That's just a handful of examples of many others. This has, from the very beginning, been the heart of the Christian faith. Every major creed of the Christian Church refers to the second coming: the Apostles Creed, the Nicene Creed, the Athanasian Creed. All the major confessions of the Christian church speak expectantly of Christ's return. And of course, our Lord Himself promised that He would return. Matthew 24:29-30, "the sign of the Son of Man will appear in the sky, and then all the tribes of the earth will mourn, and they will see the Son of Man coming on the clouds of the sky with power and great glory." What I want you to understand is by introducing this oracle with the word "Behold," the Holy Spirit is reminding us of the unparalleled importance of this great event.

Secondly, we learn here of its undeniable reality, its undeniable reality. "He is coming." Things will not continue as they are now. Thank God. The pronoun "He" here, "He is coming," refers back to Jesus Christ in verse 5. In the Old Testament Messiah is often referred to as the coming One. In fact, this is how the early centuries expected the Messiah. In Matthew 11:3 they asked, "'Are You the Expected One?'" Literally the text says, "'Are You the Coming One, or shall we look for someone else?'" Here John the Apostle says, "He is coming," again.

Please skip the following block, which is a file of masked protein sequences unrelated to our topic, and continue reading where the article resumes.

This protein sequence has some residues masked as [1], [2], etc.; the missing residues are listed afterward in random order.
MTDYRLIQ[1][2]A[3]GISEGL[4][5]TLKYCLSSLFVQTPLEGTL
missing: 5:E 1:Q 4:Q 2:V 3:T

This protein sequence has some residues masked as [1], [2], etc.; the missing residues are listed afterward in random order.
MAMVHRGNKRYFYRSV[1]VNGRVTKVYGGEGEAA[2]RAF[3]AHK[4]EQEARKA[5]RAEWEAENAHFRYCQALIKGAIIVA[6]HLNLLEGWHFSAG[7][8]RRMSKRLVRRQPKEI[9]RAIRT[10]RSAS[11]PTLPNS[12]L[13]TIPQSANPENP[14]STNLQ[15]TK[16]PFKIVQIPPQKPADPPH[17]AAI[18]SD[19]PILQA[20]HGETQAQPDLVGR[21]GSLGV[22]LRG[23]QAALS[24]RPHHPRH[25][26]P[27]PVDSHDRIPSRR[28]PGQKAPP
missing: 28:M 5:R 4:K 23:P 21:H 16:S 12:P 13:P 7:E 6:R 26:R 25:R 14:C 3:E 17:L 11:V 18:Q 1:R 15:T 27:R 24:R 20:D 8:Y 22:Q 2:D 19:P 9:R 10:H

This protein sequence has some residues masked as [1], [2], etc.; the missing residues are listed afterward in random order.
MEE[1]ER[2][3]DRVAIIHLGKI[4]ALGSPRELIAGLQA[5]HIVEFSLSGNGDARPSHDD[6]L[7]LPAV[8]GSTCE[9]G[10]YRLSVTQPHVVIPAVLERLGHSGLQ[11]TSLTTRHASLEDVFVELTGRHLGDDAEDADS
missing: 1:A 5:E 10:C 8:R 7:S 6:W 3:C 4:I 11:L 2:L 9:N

The Greek word translated "He is coming" refers to our Lord nine times in Revelation, seven times He uses it of Himself, "'I am coming.'" This is the theme of the book. It's The Revelation of, or The Unveiling of, the Coming One, our Lord Jesus Christ. The event that we call the second coming doesn't appear in this book until chapter 19, verse 11 and following. But Jesus' coming, in the sense that it's used here, as we will see, is much broader than that. It includes not only the final event in chapter 19 that we call the second coming, but it also includes all the preliminary phases of His return, even when He comes in judgment against the world in chapters 6 through 18, "He is coming." "He is coming" in judgment in the tribulation and "He is coming" physically, visibly in the second coming.

The New Testament everywhere drives home the undeniable reality that "He is coming." Here are just a few examples. Matthew 24:44, "the Son of Man is coming." Acts 1:11, "The angels said, 'Men of Galilee, why do you stand looking into the sky? This Jesus, who has been taken up from you into heaven, will come in just the same way as you have watched Him go into heaven.'" First Corinthians 1:7, we are "awaiting eagerly the revelation of our Lord Jesus Christ." Philippians 3:20, "our citizenship is in heaven, from which also we eagerly wait for a Savior, the Lord Jesus Christ." First Thessalonians 2:19, "For who is our hope or joy or crown of exultation? Is it not even you, in the presence of our Lord Jesus at His coming?" Titus 2:13, we live "looking for the blessed hope and the appearing of the glory of our great God and Savior, Christ Jesus." Hebrews 9:28, "Christ also, having been offered once to bear the sins of many, will appear a second time for salvation without reference to sin, to those who eagerly await Him." Revelation 22:12, "'Behold, I am coming quickly, and My reward is with Me to render to every man according to what he has done.'" In Revelation 22:20, "He who testifies to these things says, 'Yes, I am coming quickly.' Amen. Come, Lord Jesus." Of course, those references encapsulate both the coming for His church at the beginning of the tribulation, the rapture, and the second coming at the end of that period of time. Jesus Christ is coming back. The second coming is an undeniable reality.